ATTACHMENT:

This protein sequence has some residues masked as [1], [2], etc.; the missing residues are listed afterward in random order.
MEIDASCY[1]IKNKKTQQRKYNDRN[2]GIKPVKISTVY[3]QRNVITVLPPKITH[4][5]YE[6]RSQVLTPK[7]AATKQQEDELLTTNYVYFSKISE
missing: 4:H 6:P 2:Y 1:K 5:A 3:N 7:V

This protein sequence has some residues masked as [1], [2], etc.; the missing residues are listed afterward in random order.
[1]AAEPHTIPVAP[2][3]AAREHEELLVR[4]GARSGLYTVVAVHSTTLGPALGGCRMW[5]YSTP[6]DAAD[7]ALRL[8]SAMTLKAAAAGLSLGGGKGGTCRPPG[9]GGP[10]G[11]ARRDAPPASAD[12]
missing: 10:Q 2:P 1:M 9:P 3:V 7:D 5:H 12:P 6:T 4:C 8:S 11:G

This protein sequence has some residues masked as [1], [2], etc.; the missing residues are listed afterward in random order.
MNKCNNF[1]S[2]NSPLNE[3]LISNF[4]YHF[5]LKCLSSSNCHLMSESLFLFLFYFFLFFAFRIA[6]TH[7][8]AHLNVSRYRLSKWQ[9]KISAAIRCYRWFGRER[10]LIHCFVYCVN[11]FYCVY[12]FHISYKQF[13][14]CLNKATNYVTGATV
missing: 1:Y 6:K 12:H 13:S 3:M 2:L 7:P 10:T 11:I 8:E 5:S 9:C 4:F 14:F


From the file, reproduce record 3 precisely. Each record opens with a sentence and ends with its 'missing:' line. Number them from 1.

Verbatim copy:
This protein sequence has some residues masked as [1], [2], etc.; the missing residues are listed afterward in random order.
MNKCNNF[1]S[2]NSPLNE[3]LISNF[4]YHF[5]LKCLSSSNCHLMSESLFLFLFYFFLFFAFRIA[6]TH[7][8]AHLNVSRYRLSKWQ[9]KISAAIRCYRWFGRER[10]LIHCFVYCVN[11]FYCVY[12]FHISYKQF[13][14]CLNKATNYVTGATV
missing: 1:Y 6:K 12:H 13:S 3:M 2:L 7:P 10:T 11:I 8:E 5:S 9:C 4:F 14:F